michele bachmann

Jeffress is Both Right and Wrong on Religion & Politics

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Jeffress thinks it’s fine to interrogate candidates’ religious beliefs. Indeed there may be times when it is legitimate to ask whether a candidate’s religious positions would have a direct impact on policy. Religious Right activist David Barton has declared that the Bible is opposed to progressive taxation, capital gains taxes, collective bargaining, and the minimum wage. It’s legitimate to ask whether candidates who praise Barton’s work—such as Michele Bachmann and Newt Gingrich—share those opinions. Similarly, when a presidential candidate like Bachmann calls a Christian Reconstructionist thinker her “mentor,” it is not religious bigotry to ask whether she shares his views about the Constitution and the roles of religion and government in society. But questioning the authenticity or soundness of a candidate’s religious views, for example to have Barton and Glenn Beck rail against what they believe are President Obama’s religious views on the nature of salvation, seems far less appropriate—or useful.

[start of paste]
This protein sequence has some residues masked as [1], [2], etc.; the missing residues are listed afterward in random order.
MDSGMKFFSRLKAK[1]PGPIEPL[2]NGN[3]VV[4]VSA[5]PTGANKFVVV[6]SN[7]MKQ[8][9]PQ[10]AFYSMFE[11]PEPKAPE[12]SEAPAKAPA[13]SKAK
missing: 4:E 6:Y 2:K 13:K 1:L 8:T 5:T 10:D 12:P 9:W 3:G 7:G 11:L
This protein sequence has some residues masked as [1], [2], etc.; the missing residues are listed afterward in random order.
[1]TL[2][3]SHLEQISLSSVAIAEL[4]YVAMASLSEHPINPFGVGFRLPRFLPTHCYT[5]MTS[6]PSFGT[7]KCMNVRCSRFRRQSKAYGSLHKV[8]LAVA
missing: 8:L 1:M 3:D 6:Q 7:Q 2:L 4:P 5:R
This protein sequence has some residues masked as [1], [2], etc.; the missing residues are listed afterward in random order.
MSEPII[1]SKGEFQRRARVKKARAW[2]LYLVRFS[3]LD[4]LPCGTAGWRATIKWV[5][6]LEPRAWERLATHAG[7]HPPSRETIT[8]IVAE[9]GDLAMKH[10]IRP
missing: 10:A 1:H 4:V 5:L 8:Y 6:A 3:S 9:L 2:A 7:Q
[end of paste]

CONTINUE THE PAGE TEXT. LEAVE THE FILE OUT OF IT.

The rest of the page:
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Top Ten Peacemakers in the Science-Religion Wars

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This year has marked, I believe, the beginning of the end of the war between science and religion. Creationism cannot last. The New Atheists are now old (or departed). And between these camps the middle ground continues to expand. Indeed, many folks have been hard at it, doing a new kind of peace work. Some have done it intentionally, some have not. Outliers, both atheist and religious hardliners, continue to wage battle but they look increasingly irrelevant. 

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